Then again, he could get walloped by a Central Michigan defender (2015) or have his head pinball back and forth against Clemson (2016). Dungey even played at Florida State last year on a broken freaking foot.
He’s like both a good and bad highlight video about the game of football in 2018: so entertaining but so scary to watch.
Now, maybe SU was overprotective of him in his freshman and sophomore seasons, and maybe the foot injury in Tallahassee was just pure bad luck? Those are certainly possible, plausible counter arguments to his being considered injury prone.
Either way, now three games into his final season the feeling remains: the next play could very well be Dungey’s last. He was this fireball fill-in in ‘15, then the face of the program, more or less, since. Nearly a completed career that is somehow more of an incomplete assignment than a completed thesis.
Sure, having Tommy DeVito, the assumed Heir Apparent, lessens the potential blow of potentially losing Dungey at any moment. Obviously, in the previous seasons when Dungey went down it turned out to be a season-over situation. DeVito, though, showed a glimpse of Syracuse AD (After Dungey) on Saturday against FSU, and it looked like a pretty manageable world.
Still, outside of “Let’s go Orange!” the number one phrase yelled by fans is “Get down, Dungey!” or maybe it’s “SLIDE! WHY DOESN’T HE SLIDE?” The faithful ride the heart-dropping Dungey roller coaster on a play-to-play basis.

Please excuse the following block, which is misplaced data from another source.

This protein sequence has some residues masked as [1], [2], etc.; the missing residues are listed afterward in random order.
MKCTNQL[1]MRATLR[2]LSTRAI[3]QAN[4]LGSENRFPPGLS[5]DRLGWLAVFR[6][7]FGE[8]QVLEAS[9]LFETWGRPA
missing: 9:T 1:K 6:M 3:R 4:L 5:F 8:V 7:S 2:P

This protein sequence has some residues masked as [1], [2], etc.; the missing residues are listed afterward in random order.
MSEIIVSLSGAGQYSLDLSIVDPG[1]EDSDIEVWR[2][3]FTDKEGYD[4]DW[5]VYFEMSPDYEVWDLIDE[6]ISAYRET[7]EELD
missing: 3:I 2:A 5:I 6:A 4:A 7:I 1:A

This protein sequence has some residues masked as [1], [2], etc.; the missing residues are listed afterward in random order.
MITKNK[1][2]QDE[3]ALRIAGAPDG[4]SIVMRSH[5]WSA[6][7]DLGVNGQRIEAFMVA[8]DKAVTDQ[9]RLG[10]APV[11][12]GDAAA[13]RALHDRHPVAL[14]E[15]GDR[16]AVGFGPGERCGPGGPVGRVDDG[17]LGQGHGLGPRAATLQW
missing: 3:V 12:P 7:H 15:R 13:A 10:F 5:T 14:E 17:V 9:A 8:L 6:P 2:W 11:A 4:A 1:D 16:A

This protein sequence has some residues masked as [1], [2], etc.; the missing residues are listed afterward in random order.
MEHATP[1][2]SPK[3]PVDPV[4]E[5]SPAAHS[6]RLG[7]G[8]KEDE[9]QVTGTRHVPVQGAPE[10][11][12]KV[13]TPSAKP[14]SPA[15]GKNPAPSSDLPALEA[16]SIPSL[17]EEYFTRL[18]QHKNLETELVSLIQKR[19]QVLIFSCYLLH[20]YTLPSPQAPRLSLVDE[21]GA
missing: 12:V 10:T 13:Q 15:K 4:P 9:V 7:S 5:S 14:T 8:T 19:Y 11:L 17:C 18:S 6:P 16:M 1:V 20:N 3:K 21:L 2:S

If Dungey’s last snap does indeed come before the team’s last snap, well, that’s probably met with slumped shoulders and a few F bombs. It would be a giant let down given Syracuse’s 3-0 start. Another metaphorical gut-punch. But nothing new. And maybe the Orange, with DeVito and a potentially revived defense, could still forge ahead and get that elusive invite to a late December game. Dungey would then go off into the distance, holding a more complex but slightly similar legacy to that of Terrel Hunt. Or maybe he would be remembered somewhere along the lines of a Ryan Nassib. Maybe?
If it all goes badly, I have no idea how he’ll be remembered, other than his being relentless in his pursuit to help Syracuse win again, and unfortunately not being able to finish the fight. The Would Be King who never really had time to get comfortable in the throne.
But if there is a true finale, a real conclusion, wherever it happens to take place for SU, it should include Dungey lifting this Orange team to six or seven wins and a bowl berth, right? Wouldn’t it be fitting that, after all of the this-close seasons, the one Dungey actually finishes upright is the one fans remember for years?
A real highlight reel, with SU a winner and Dungey at the center of it all. And not for taking the big hits, but for helping Syracuse become a big hit again.